Professional comms costs
Public relations, communications and associated functions are professional services that should be paid for exactly in the way legal and accountancy services are paid for.
The prompt to rant about this is a number of examples I’ve seen where organisations have expected professional communications support without paying a fair price for it.
Maybe we need to restate that public relations is a management function and much more than the outputs such web content or tweets or press releases?
The majority of work is unseen – it’s the inputs such as horizon-scanning, developing credible insights from a range of sources and advising businesses on the decisions they should make, taking all that stakeholder insight into account.
Insights are not plucked out of the air or based on the personal whims of practitioners. They are skills and expertise developed through a combination of training, development and time served on the job.
Any message communicated about a business decision tells the story of what you prioritised, why that was most important and why you might not have done something else. Add to that your tactic and channel of choice to share your messages and many more skills start being added in.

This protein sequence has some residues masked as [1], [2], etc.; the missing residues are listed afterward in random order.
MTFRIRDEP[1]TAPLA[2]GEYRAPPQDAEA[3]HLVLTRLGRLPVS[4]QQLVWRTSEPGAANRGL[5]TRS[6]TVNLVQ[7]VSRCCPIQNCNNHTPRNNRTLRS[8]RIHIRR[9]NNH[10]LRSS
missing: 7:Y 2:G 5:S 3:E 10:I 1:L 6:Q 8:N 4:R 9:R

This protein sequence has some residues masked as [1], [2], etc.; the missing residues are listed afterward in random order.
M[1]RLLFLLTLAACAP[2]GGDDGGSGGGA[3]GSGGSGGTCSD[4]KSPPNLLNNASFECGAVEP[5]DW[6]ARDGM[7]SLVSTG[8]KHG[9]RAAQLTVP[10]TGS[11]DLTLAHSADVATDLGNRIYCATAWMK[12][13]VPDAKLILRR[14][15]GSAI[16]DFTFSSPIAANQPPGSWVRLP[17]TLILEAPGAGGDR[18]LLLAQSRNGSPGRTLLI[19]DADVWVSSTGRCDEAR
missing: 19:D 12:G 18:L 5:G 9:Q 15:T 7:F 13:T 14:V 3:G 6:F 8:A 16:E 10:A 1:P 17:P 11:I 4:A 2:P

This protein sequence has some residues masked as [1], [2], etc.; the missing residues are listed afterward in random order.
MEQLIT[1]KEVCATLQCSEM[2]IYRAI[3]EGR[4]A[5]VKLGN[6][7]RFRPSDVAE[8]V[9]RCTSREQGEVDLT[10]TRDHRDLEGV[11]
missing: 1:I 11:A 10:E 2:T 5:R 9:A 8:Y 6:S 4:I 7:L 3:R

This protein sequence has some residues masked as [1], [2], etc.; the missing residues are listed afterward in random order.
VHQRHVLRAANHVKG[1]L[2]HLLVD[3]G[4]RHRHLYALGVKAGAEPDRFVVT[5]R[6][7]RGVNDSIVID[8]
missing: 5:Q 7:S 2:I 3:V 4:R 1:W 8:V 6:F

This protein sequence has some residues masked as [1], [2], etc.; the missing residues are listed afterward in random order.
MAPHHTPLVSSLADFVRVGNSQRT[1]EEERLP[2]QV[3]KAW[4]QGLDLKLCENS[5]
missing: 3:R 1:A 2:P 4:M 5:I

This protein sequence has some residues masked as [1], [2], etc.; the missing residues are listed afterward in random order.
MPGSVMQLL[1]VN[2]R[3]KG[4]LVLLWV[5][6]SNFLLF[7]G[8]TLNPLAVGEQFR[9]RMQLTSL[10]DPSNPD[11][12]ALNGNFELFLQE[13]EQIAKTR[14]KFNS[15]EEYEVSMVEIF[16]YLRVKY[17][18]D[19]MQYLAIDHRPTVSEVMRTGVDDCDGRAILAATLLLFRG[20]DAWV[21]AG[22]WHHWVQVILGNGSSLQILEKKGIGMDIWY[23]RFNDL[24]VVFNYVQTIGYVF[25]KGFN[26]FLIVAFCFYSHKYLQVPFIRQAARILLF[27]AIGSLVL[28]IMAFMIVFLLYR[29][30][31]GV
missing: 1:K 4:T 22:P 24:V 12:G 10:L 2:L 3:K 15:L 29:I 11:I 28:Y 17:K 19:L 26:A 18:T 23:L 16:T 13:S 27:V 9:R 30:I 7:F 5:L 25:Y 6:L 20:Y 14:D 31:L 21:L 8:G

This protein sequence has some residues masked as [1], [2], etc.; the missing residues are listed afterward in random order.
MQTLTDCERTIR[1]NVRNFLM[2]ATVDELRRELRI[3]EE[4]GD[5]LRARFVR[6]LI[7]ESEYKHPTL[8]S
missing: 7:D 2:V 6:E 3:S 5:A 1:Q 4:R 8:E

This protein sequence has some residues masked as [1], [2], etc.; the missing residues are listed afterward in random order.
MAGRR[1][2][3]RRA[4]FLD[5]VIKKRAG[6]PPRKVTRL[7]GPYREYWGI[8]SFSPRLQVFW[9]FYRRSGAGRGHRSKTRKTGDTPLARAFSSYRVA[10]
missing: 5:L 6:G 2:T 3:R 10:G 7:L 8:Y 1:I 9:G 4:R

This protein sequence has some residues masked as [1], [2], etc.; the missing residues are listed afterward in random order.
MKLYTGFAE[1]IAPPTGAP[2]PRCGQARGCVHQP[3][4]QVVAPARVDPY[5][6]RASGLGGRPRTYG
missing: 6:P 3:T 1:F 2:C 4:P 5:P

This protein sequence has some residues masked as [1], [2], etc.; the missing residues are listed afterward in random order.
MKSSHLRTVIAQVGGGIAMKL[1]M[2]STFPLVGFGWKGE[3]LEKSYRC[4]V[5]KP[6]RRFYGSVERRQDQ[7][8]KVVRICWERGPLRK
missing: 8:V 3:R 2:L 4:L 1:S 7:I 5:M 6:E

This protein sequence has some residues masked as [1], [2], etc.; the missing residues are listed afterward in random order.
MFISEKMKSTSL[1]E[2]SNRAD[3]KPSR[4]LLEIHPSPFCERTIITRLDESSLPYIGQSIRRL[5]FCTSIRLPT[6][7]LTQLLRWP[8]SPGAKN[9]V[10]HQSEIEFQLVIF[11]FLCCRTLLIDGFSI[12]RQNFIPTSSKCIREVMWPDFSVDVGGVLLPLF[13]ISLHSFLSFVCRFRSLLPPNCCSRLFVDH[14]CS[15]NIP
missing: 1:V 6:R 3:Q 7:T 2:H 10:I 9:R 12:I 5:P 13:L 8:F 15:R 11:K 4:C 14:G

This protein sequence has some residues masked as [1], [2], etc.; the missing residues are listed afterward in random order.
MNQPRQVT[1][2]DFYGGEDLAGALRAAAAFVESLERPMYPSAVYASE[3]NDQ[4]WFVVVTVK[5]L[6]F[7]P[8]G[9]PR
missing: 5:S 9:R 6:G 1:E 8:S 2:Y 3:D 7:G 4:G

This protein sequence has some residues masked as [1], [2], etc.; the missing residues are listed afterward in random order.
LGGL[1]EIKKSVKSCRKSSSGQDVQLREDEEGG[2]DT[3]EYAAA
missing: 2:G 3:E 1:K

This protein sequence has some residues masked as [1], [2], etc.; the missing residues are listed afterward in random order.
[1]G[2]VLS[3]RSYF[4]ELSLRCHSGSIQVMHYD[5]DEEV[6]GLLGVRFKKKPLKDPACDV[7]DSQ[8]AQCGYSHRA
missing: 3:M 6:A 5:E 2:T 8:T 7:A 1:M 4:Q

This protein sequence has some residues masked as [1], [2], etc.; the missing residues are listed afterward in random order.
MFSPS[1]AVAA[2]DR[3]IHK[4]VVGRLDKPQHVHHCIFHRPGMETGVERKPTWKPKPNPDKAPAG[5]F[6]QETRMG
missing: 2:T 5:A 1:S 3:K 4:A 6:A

There’s then the legal and ethical considerations of tactics and channels – copyright, contempt of court, libel and data protection regulations always apply to activities and are non-negotiables. As a CIPR member, I sign up to their code of conduct so, in addition to regular media law refreshers, I’m also guided by this.
That’s a lot of work, right? I accept we’ve not been good at our own PR in the past and we’ve often made it sound easy because our job is to simplify complex issues for audiences but please don’t mistake that for our work being easy to do or just common sense.
I’m fortunate I’m in a role where I’m valued and the importance of communications as a strategic function, which helps the business operate, as well as a process that keeps the organisation safe and trusted is recognised.
The examples that annoyed me on behalf of others included senior managers moaning about the cost of communications services, requesting work late assuming our processes can be rushed and asking independent practitioners to create campaign plans as part of a pitching process (hint: that’s just doing the job and freelancers need paying to put food on the table).
The most disappointing example I’ve seen is that of a professional photography role being offered as a voluntary opportunity for an organisation that needs imagery as an essential service to share vital information with its publics.
If you’re a business leader reading this and want a fair day’s work from someone providing a communications service, please recognise the value of that and expect to pay a fair price.